Some of the last summer flowers cut, bound, and ready to offer at a gathering I attended last night.  They turned into the table centerpiece!  

My personal altar with an autumn-colored altar cloth and harvest offerings.

Here's a closeup of the cornhusk doll I made.  She's probably the third one I've ever finished so...  she's not as impressive as some others out there!  I'm proud of her all the same.  I actually grew the corn that she's made out of!  Granted, because only two spouted and were grown in containers, they didn't produce large ears.  Still, I was able to grow my own offering and autumn decor (the stalks have been cut and tied to an iron post outside).  This dolly is going to be part of the main offering at Muin Mound Grove tomorrow.  Everyone was encouraged to make a corn dolly to place in the fire.

More harvest offerings!  Everything except the gourds were from my own garden.  I included the tiny ears of corn.  Behind all the flowers, fruit, and vegetables is a harvest Earth Mother doll I crocheted.  She's my planned personal offering for the big ritual tomorrow.

I'm looking forward to seeing my grovies tomorrow and celebrating the harvest.  On the actual Equinox I  went to Better Farm for a potluck dinner, casual "ritual," and bonfire!  What an amazing place!  I met so many wonderful people.  Everyone was so hospitable.  Sharing a meal with local gardeners, artisans, and free-thinkers; listening to a fiddler and guitarist tweak out an acoustic "Knocking on Heaven's Door;" standing in a candlelit barn; and sitting around a smokey fire while crying "I hate rabbits!" every time the smoke hit my eyes - now that was a great way to spend the Equinox!  

( For My LJ Friends: )

Thursday, September 23, 2010

Autumnal Equinox

I'm trying to be more mindful of the moon's cycles.  The past few months have found me more observant than ever before, and I thank my friend Imagickat for inspiring that. While checking the calendar a few weeks ago, I noticed that there was to be a full moon on the Autumnal Equinox.  It seemed like a very auspicious occurrence!  While there is little evidence that the equinox specifically was very important to the ancient Irish, there are numerous harvest traditions that anyone following a Celtic-inspired/Celtic Reconstructionist/or Druidic path can incorporate into their rituals, such as the sacrifice of corn to harvest deities.  While Samhain was viewed as the beginning of the winter season and the dark half of the year, the equinox could be viewed as a last hurrah for the light half.  I find it interesting that the full moon should occur on this day.  It seems symbolic of the coming waning of the earth's green, productive period.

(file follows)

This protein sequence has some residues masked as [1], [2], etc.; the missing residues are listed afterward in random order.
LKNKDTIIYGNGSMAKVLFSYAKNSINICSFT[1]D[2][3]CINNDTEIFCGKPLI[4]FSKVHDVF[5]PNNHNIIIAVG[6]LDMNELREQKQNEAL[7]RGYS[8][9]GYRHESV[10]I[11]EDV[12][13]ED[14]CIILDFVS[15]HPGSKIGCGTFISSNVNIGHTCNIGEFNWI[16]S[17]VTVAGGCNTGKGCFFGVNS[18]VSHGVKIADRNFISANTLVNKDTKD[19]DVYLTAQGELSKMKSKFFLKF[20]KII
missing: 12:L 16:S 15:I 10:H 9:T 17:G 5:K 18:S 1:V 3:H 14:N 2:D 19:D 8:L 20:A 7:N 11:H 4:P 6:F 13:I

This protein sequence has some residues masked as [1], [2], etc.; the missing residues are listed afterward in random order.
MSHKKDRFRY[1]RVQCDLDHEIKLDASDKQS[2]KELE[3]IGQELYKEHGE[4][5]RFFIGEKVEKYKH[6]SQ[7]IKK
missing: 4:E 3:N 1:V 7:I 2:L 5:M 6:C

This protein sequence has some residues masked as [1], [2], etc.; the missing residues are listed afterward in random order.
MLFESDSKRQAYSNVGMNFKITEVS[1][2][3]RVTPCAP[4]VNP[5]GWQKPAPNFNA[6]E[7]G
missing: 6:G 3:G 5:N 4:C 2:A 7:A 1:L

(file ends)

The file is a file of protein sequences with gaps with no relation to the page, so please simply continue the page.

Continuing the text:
There's a lot of change in the air.  The trees are changing, the mosquito population has decreased a bit, and the nights are chilly.  I've heard the travel songs of the geese on their way to warmer places.  Some of the plants on my patio have begun to die (I took several others inside ).  It is easy to observe the Nature Spirits change.  But what about us?

My vacation was over a few weeks ago, but it is only now that I'm getting back into the routine.  I'm busier and will only get more so as we approach Samhain and Winter Solstice.  I also notice myself being more social, especially with new people, in my new home of Northern NY.  The summer days of wide-spread, outdoor fun in the sun and day trips is over; here come the days of hearth fires, warm dinners, movie nights, and storytelling.  Here come the days of cold and, eventually, ice.  In other words, here come the times when we stay closer to home more often.

I always welcome Autumn.  It's my favorite season.  I can sense the energy - the magic - in the air.  The world is dying and yet there is so much potential for rebirth.  The veil is thinning and the Otherworld calls.

( For My LJ Friends: )

Tuesday, September 21, 2010

Sorry for the lack of "Magically Mundane Monday" yesterday!  I have ideas for more posts in that series but life has been busy these past few days.  This week will also be very busy due to the Equinox and, well, work.

Expect a post about the Autumn Equinox later this week.  :)

( For My LJ Friends: )

Sunday, September 19, 2010

Central NY Pagan Pride Day

Yesterday Weretoad and I went to Central NY's Pagan Pride Day located at Long Branch Park in Liverpool, NY.  We had a lovely time.  In many ways, PPD has becoming a homecoming of sorts now that I'm living in Northern NY.  I love seeing so many of my old Pagan friends from Utica as well as my grovies who I only see for High Days.